Chemical shows promise at killing glioblastoma cells in mouse studies
16 Aug 2018
Scientists have identified a synthetic chemical, named KHS101, which causes the death of aggressive brain tumour cells from patients in laboratory tests.
Published in Science Translational Medicine, the research shows early-stage progress towards developing new therapies for the brain cancer glioblastoma. Over 2,000 people are diagnosed with glioblastoma in the UK every year and it has a five-year survival rate of less than 5%.
The study, led by MRC-funded researchers at the University of Leeds, found that the synthetic chemical cut the energy source of glioblastoma tumour cells, leading to the cells’ death.
Dr Heiko Wurdak, from the University of Leeds, who led the international research team, said: “When we started this research we thought KHS101 might slow down the growth of glioblastoma, but we were surprised to find that the tumour cells basically self-destructed when exposed to it.
“This is the first step in a long process, but our findings pave the way for drug developers to start investigating the uses of this chemical, and we hope that one day it will be helping to extend people’s lives in the clinic.”
The study revealed that the chemical was disrupting the mitochondria and metabolism within the tumour cells, and shutting off the energy supply, leading to their self-destruction.
The researchers transferred human tumour cells into mice brains to test whether KHS101 could cross into a mammalian brain. The blood-brain barrier stops most molecules from entering the brain and severely limits treatment options for brain cancers.
The chemical successfully crossed the blood-brain barrier and significantly decreased tumour growth (by around 50%) in mice treated with KHS101 compared with those given a placebo, leading to an increase in survival. Importantly, normal brain cells were unaffected by the chemical.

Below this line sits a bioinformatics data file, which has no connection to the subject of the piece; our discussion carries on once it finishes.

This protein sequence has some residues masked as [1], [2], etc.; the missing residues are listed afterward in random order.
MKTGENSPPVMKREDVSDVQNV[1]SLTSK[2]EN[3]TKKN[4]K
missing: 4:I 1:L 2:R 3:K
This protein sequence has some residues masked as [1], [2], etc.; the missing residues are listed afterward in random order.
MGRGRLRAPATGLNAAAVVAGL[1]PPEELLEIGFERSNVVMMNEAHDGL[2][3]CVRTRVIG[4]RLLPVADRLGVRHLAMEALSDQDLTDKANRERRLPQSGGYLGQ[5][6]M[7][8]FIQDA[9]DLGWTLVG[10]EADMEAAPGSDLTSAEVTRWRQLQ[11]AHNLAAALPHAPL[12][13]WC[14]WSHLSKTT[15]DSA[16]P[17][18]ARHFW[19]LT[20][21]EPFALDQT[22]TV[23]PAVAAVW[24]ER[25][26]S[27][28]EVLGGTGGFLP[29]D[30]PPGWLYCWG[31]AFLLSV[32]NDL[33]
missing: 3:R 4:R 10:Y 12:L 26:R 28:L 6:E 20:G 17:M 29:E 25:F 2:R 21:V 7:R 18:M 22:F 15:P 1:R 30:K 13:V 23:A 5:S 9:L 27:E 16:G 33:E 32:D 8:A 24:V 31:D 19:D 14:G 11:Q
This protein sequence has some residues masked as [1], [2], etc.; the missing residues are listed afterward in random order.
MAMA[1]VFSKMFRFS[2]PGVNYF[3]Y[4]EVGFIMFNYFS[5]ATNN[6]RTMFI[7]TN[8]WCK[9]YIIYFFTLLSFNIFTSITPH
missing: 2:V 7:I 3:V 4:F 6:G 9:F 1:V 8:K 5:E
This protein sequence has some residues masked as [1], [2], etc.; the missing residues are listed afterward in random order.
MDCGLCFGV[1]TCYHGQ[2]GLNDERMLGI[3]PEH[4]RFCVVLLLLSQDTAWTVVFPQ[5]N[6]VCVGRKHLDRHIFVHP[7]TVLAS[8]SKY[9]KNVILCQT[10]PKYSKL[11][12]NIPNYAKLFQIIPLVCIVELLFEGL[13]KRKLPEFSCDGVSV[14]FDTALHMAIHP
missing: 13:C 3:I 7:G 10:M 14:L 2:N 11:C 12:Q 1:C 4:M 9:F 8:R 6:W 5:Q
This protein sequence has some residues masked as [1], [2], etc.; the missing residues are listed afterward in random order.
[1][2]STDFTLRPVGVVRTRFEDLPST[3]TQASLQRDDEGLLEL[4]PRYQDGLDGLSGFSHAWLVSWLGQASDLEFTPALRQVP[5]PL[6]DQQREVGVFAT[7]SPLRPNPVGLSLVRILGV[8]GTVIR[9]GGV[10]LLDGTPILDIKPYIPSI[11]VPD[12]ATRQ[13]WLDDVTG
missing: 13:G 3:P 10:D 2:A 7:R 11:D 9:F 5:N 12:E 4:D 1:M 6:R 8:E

The team also reviewed how effective KHS101 would be against the different genetic profiles of cells within a tumour, and between tumours in different patients. Genetic variation in tumours has complicated efforts to identify treatments in the past, but the team found that all tested variations of glioblastoma subtype cells responded to the treatment.
Dr Nathan Richardson, the MRC’s Head of Molecular and Cellular Medicine, commented: “There is strong interest in dissecting the interplay between cancer and metabolism and preclinical studies like this are early but crucial steps towards developing new treatments for brain cancer. While these findings are promising, further testing is needed to establish safety and effectiveness before the compound can be studied in people.
“To drive new partnerships and discoveries in brain cancer research we are currently running a workshop for scientists in this field, in conjunction with the Brain Tumour Research charity and the British Neuroscience Association.”
The study was funded by the MRC, Brain Tumour Research, Support across Yorkshire, Worldwide Cancer Research, the European Commission (FP7), the Engineering and Physical Sciences Research Council, Cancer Research UK, and the Brain Tumour Charity.
This article is adapted from content supplied by the University of Leeds.
This paper is available on Europe PMC.